Saturday Morning Links

1. Ever heard of Mostar? Me neither. It’s a town in Bosnia and Herzegovina and sits on the Neretva River and was named after the bridge keepers (mostari) who guarded the famous bridge above and below. That bridge was built in the 16th century by the Ottomans.

I’m always pretty well amazed by places that I’ve never heard of and at some point I keep thinking that I’m going to run out of opening places to ask if you’ve ever heard of a place, but when you find places like Mostar then the answer is probably “no, I’ll never run out of places”.

Photo by Yu Siang Teo on Unsplash

Photo by Zac Wolff on Unsplash

2. This isn’t going to hit with everyone, but my favorite radio station is 91.7, KXT, which is a non-profit radio station in Dallas. You can listen online if you don’t live in the DFW area. The reason why this station is so great is because you’ll hear something new, something terrible, something great, something depressing, something that makes you want to change the station. They’ll play Stevie Wonder, Radiohead, Lorde, The Killers, Charley Crockett, Dua Lipe, Prince, The Beatles, Jon Batiste, and hundreds of different things inbetween. It’s difficult to give a general idea as to what they play because there’s no algorithm telling them what to play. There are actual humans picking records, so some DJ’s you like and others you don’t. In a world where you get to pick whatever you want whenever you want, it’s sometimes nice not to do that and also nice to just sit through something you may not like knowing there’s something on the other end that you may like.

3. Via Business Insider, the oral history of Trading Places, the greatest Christmas movie ever made.

The script was developed for Gene Wilder and Richard Pryor. And when I was sent the script, Richard Pryor, unfortunately, had his accident where he burnt himself rather badly, and they sent it to me and said, ‘What do you think?’

‘48 Hours’ hadn’t come out yet, but they’d previewed it, and Eddie Murphy had previewed very well, and they thought, ‘Ah this kid’s going to be a star,’ So they said, ‘What do you think about Eddie Murphy playing the Billy Ray Valentine part?’ And I of course said, ‘Who’s Eddie Murphy?’

Because I didn’t watch Saturday Night Live since John [Belushi] had died.

So I read the script, and I saw Eddie’s tapes, and went to New York and met with Eddie. And they wanted — I won’t tell you who they wanted me to cast — but the studio was very unhappy with almost everybody they wanted me to cast.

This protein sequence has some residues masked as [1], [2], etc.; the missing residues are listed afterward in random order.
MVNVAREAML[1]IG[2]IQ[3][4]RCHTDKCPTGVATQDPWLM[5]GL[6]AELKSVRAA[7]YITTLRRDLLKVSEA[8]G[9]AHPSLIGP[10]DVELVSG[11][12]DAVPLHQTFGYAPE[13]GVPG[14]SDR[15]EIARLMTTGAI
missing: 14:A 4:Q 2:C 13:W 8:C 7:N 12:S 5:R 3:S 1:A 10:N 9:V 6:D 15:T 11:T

John Belushi had died, and [Dan Aykroyd’s] movie without John was called ‘Dr. Detroit,’ which was a failure, so conventional wisdom was that Aykroyd without Belushi was like Abbott without Costello, and that his career was over.

Now I knew Danny well, having worked with him, and I knew Danny was a fine actor, and he could easily play this guy. Danny, he’s an actor: You tell him what you want, and he delivers. And I thought he’d be wonderful. So he reduced his price quite a bit, and I got him, so I had Dan Aykroyd and Eddie Murphy, and they were upset because Danny hadn’t — his last couple of pictures hadn’t done well, and Eddie was still an unknown really. ‘48 Hours’ came out while we were shooting…

4. While we’re doing Christmas movies, via Rolling Stone, the untold story of National Lampoon’s Christmas Vacation.

Chechik: Both Chevy and Johnny have the gift of comic timing without the gloss of it. There was an odd flatness to it that was super funny.

Galecki: One day John Hughes, Jeremiah, Chevy and I were sitting around waiting for a scene to be set up, and Chevy said, “There’s always been kind of a man-to-man scene between Clark and Russ in the previous films — a coming-of-age scene. But there isn’t in this one.” John mentioned that he had something like that in an initial draft, and Chevy said, “We should consider putting that back in.” So they asked what I thought and I said, “I don’t think there’s any point. Somebody thought it was worth taking out at some point, so even if we shoot it, it’ll probably get taken out again.” I literally talked myself out of what could have been a classic scene with Chevy Chase. Now that I’m a jaded Hollywood fuck, I realize the error of my ways. I still kick myself in the ass for this everyday.

Chase: Now Galecki’s making 100 million a year and I’m sitting here.

Galecki: Chevy worked like a puppet master for me in some scenes since I was was young and had never done comedy before. He’d almost cue me for my timing. He would nod, point, or wave a finger. He was so supportive, teaching me comic timing. That took a patience and consideration because the movie would have been funny enough without Rusty having that specific timing. He was terribly generous with me.